Over Half of the Western U.S. is Owned by the Feds

Federal Land Easements

In recent years, several western states have considered resolutions demanding that the federal government transfer much of this land to state ownership. These efforts are  motivated  by  concerns  over  federal  land  management,  including  restrictions  on  natural  resource  development,  poor  land stewardship, limitations on access, and low financial returns.

A recent study compares state and federal land management in the West. It examines the revenues and expenditures associated with  federal  land  management  and  compares  them  with  state  trust  land  management  in  four  western  states:  Montana,  Idaho, New Mexico, and Arizona. The information below explains why revenues and expenditures differ between state and federal land agencies and discusses several possible implications of transferring federal lands to the states.

There is a great divide in the United States. Land in  the  East  is  mostly  privately  owned,  while  nearly  half  of  the  land  in  the  West  is  owned by  the  federal  government.  In  recent  years, several western states have passed, introduced, or   considered   resolutions   demanding   that the  federal  government  transfer  much  of  this land  to  state  ownership.

Federal Land Map

These  efforts  are motivated  by  local  concerns  over  federal  land management, including restrictions on natural resource development, poor land stewardship, limitations on access, and low financial returns.  The  resolutions  reflect  a  sentiment  in  many western  states  that  state  control  will  result in  better  public  land  management.  To  date, however,    there    has    been    little    research comparing  the  costs  of  state  and  federal  land management.  Most  existing  studies  assume that  the  costs  of  federal  land  management would  be  the  same  under  state  management and do not consider the different management goals,  regulatory  requirements,  and  incentive structures that govern state and federal lands.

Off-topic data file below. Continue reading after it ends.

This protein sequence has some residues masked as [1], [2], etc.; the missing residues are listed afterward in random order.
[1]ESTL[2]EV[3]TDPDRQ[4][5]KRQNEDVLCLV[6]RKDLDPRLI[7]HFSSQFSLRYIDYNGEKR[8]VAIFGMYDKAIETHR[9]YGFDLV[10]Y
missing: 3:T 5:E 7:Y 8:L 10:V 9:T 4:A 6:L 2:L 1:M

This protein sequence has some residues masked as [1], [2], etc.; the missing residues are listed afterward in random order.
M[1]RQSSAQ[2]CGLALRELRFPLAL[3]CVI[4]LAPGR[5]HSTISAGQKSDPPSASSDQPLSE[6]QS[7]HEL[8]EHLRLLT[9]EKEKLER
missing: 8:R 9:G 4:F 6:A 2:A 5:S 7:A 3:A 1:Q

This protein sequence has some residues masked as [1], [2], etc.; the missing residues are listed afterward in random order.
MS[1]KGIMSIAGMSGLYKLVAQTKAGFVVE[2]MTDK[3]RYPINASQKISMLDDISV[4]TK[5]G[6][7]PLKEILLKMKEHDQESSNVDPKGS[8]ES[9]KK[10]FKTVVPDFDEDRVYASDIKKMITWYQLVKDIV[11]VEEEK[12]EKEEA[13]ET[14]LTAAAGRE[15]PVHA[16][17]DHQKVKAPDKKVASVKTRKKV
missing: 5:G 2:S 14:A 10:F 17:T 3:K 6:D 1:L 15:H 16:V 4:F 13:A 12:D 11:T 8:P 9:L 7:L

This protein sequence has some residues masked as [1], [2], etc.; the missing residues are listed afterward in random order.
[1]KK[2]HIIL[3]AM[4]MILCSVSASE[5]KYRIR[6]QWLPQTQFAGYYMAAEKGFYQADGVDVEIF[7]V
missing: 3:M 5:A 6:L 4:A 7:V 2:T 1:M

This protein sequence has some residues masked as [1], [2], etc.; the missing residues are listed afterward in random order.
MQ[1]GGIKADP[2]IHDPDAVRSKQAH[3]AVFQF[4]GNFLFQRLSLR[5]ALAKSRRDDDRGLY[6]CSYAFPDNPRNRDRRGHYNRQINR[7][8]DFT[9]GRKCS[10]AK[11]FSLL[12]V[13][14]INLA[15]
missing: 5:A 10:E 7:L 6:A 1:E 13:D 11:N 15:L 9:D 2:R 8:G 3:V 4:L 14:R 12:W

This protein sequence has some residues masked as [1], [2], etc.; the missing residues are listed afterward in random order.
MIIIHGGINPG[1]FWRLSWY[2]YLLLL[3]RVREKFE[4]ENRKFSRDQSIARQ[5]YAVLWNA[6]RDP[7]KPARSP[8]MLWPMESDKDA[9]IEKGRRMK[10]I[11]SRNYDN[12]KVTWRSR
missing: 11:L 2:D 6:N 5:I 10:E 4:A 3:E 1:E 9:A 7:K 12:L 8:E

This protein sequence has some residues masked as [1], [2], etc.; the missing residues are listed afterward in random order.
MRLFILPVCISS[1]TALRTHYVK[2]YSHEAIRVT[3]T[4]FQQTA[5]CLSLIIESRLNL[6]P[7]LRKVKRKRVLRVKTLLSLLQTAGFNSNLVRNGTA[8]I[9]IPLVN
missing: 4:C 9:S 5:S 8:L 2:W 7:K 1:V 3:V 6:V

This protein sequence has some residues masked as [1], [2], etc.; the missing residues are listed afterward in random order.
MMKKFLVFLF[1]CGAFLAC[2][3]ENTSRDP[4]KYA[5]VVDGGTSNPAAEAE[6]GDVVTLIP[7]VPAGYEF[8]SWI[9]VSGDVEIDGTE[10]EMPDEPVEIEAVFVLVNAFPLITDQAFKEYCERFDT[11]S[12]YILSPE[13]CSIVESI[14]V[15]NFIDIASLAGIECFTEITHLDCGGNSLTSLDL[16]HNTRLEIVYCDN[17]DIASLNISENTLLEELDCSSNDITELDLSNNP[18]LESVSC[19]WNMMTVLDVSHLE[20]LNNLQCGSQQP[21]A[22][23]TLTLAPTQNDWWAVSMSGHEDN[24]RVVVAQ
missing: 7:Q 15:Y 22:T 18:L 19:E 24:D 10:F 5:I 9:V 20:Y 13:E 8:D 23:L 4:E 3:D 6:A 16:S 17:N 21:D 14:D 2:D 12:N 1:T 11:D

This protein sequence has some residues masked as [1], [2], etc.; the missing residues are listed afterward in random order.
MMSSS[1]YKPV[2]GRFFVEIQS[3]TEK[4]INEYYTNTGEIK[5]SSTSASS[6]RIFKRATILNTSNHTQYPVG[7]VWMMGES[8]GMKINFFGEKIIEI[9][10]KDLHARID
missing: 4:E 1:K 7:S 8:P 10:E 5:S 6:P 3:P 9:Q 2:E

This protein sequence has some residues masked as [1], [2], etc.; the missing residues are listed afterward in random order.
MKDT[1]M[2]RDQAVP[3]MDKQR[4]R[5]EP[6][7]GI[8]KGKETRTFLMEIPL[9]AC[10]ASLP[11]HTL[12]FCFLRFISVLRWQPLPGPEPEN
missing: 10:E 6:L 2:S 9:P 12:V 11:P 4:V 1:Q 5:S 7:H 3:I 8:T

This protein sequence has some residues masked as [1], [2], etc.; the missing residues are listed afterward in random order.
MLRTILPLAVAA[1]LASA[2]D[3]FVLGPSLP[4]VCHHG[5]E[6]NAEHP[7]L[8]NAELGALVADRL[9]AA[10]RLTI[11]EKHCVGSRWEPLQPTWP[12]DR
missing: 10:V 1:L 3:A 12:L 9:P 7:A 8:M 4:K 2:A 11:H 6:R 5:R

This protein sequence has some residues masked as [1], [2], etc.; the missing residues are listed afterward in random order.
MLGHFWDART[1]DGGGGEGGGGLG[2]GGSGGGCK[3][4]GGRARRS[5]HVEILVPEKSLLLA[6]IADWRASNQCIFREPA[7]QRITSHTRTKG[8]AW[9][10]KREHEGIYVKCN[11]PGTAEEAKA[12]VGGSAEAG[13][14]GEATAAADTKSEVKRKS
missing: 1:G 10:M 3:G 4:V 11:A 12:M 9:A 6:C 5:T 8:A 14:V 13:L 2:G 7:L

1.    The  federal  government  loses  money  managing  valuable  natural  resources  on  federal  lands,  while  states  generate significant financial returns from state trust lands.

2.    The states examined in this study earn an average of $14.51 for every dollar spent on state trust land management. The U.S. Forest Service and Bureau of Land Management generate only 73 cents in return for every dollar spent on federal land management.

3.    On average, states generate more revenue per dollar spent than the federal government on a variety of land management activities, including timber, grazing, minerals, and recreation.

4.    These outcomes are the result of the different statutory, regulatory, and administrative frameworks that govern state and federal lands. States have a fiduciary responsibility to generate revenues from state trust lands, while federal land agencies face overlapping and conflicting regulations and often lack a clear mandate.

5.    If federal lands were transferred, states could likely earn much greater revenues than the federal government. However, transfer proponents must consider how land management would have to change in order to generate those revenues under state control.



Cost of Land Management

Cost of Timber Management

Minerals Management

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Don McDowell, Arizona native, is an avid outdoorsman and has been an active bass pro fisherman for over 16 years and in the past 15 years has developed his own radio show promoting bass fishing and conservation efforts for bass fishing that escalated to nominations with several bass groups and organizations. In the past 12 years, Don has pursued his conservation agenda through AZBFN-TBF as Conservation Director and with the Arizona Game and Fish Department, in the spring of 2014 redesigned his website to include those efforts highlighted below and has increased the AZGFD exposure, public education of the AZGFD and Commission issues on his radio show and website soliciting local and national support for Arizona. 2014 has seen the founding of SRT Outdoors, Inc., 501 C3 organization, “Not for Profit, for Conservation” which is concentrating on grants for mitigating the effects of Gizzard Shad on Roosevelt lake thorough habitat enhancement, Florida Strain Bass stocking, lakes bottom mapping, etc. and feral hog research.

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